New Monasticism in the Garden at Melleray Farmstead

A Garden for the New MonasticismLet there be a garden for the New Monasticism at Melleray Farmstead, the cottage industrial home of Piedmont Pine Coffins.

Before I get to the New Monasticism, however, here are some borrowings from the Old. We’re not old monks here — we’re a young family — but we do echo some old ways.

The official farm name is Our Lady of Melleray Farmstead. That’s typical of a monastery: “Our Lady” in homage to Mary, mother of Jesus, plus a place name. We could have called ourselves Our Lady of Bear Creek for the muddy stream that is the western boundary of our parcel.

Melleray used to be a French Benedictine monastery. From that foundation came offspring in Ireland and Iowa that continue as going concerns to this day. I visited these last two and have taken inspiration from them and others as I set up our Piedmont compound of three tiny houses (the monkishly named Kells, Melleray, and Athos cabins) plus some barns and sheds with my father seven years ago. We saw ourselves as two old monks manqué, each with his own cell. The third cabin was to be refectory and chapel as one.

Each quadrant of our monastic garden has a patron to guard it. So, on the west, we have Brendan’s Gate with his quadrant to the right, and then, following south, Benedict’s Gate, Basil’s Gate, and, in a nod to eastern traditions, Buddha’s Gate. At the moment only Brendan’s quadrant is under cultivation. Benedict’s Gate leads to the sheep manger and chickens.

Hospitality is the mark of a monastery, New Monasticism or Old. “The solicitude of the monks,” boasted a tourist map to Athos, the famed monastic republic I visited 25 years ago in northern Greece, “even the most elderly, towards visitors, is moving.” At Athos, when visitors arrived, there was always a brother waiting with a plate of loukoumi and a tray of ouzo shots. That’s better than a foot-washing, if you ask me.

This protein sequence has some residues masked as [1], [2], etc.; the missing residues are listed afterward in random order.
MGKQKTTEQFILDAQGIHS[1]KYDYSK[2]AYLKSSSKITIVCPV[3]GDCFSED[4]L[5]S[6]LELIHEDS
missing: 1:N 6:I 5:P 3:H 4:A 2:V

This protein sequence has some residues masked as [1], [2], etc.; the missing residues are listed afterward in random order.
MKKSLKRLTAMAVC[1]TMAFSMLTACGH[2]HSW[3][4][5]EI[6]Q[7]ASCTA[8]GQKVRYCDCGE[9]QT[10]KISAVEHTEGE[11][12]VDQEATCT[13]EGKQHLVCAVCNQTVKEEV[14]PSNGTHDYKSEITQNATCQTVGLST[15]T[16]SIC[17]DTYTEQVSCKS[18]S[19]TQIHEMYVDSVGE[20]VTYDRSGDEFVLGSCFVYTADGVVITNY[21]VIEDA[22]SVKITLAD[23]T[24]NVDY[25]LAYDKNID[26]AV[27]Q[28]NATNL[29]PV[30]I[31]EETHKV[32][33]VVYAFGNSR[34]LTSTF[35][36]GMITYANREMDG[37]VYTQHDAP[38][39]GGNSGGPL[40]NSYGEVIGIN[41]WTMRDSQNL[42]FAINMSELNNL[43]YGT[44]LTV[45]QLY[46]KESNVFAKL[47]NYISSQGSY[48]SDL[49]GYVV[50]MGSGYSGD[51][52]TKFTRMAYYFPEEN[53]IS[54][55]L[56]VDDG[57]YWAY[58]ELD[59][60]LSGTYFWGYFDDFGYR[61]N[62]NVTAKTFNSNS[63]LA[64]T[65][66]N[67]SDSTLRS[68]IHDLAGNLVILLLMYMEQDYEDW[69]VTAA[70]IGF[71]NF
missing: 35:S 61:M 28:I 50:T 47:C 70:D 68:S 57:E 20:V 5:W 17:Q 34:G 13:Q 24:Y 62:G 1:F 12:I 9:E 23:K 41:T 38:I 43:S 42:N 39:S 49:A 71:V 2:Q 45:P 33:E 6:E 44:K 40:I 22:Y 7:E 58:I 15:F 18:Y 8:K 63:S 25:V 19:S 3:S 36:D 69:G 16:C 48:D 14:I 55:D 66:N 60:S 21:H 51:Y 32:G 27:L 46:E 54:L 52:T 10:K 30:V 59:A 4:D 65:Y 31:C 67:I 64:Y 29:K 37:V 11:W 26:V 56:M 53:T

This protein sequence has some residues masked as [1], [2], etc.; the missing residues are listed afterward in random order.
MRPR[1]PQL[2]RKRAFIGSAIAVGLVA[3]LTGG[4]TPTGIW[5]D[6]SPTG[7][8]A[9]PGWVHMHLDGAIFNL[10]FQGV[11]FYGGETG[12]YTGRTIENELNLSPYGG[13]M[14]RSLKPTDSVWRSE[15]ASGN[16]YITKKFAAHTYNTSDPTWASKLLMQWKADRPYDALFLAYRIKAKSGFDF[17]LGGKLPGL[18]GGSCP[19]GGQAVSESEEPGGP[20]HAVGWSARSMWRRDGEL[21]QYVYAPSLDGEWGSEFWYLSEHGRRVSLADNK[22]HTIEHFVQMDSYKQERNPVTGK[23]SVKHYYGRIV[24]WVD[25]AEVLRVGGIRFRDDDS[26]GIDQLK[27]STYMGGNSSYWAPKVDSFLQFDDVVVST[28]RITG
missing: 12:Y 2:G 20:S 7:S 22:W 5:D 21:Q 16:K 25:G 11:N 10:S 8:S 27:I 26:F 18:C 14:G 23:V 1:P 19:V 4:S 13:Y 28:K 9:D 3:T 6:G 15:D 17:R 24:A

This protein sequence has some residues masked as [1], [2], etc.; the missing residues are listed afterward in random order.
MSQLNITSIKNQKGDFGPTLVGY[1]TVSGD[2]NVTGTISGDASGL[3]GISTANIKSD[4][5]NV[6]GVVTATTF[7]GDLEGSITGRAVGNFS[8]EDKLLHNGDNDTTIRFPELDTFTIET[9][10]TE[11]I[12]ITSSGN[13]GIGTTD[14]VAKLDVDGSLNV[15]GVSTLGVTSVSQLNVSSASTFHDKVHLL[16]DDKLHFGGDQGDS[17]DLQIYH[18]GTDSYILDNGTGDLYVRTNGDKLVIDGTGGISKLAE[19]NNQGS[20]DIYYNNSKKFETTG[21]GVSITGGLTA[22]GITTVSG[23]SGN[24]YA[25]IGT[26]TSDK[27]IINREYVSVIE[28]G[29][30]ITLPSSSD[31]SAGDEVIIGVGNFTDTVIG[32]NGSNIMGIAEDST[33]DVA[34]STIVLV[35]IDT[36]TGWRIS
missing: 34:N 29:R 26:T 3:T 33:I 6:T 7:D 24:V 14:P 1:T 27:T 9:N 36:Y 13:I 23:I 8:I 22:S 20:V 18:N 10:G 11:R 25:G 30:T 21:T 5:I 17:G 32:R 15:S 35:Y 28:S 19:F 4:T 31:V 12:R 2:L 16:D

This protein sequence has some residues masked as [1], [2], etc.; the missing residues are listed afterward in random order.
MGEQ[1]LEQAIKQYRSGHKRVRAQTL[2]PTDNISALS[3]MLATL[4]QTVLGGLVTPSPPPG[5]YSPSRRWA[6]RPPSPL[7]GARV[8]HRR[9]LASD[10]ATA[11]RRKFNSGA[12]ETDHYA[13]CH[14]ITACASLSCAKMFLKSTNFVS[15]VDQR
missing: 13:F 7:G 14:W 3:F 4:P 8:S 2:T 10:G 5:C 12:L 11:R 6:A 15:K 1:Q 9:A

Monks’ hospitality — an essay about it — apparently even won one man I know of $100,000 .

The subject of August Turak’s prizewinning essay, Brother John — I worked under him for six weeks in the summer of 1998 at Mepkin Abbey in South Carolina. Brother John was the kindly crew chief monk who organized daily chores. In those days I was on retreat and wanted to be a Trappist.

Now, down to the present moment and to a garden of new monasticism. This spring we started a new project, The Garden at Melleray Farmstead. Three days a week, teams from the youth group at St. Julia Church are coming as volunteers to raise vegetables and funds. The produce will be sold at church on Sundays. Some will also be given free to families in need.

For our new monasticism garden project we take special encouragement from certain scriptural anchors:

  • hospitality shown by Jesus to outcasts
  • New Testament economics of sharing and redistribution
  • brothers and sisters working together in harmony
  • the search for God in the wastelands and abandoned places
  • our role as stewards of God’s creation

Many thanks to the authors of Common Prayer and their stirring catalog of the so-called Twelve Marks of the New Monasticism. Those authors are Enuma Okoro, Jonathan Wilson-Hartgrove, and Shane Claiborne. I took a lot of the list above from Common Prayer.

We are just on the edge of spring in the Piedmont. Pastures are greening now and sheep are thankful. The plum trees at Kells cabin are showing off for the pollinators. Overwintered garlic looks great and the asparagus is nigh to spearing through. So far our first garden teams have renovated beds, put in potatoes by St. Patrick’s Day, and planted snap peas.

Here’s a prayer that we sow and reap the beloved community as well.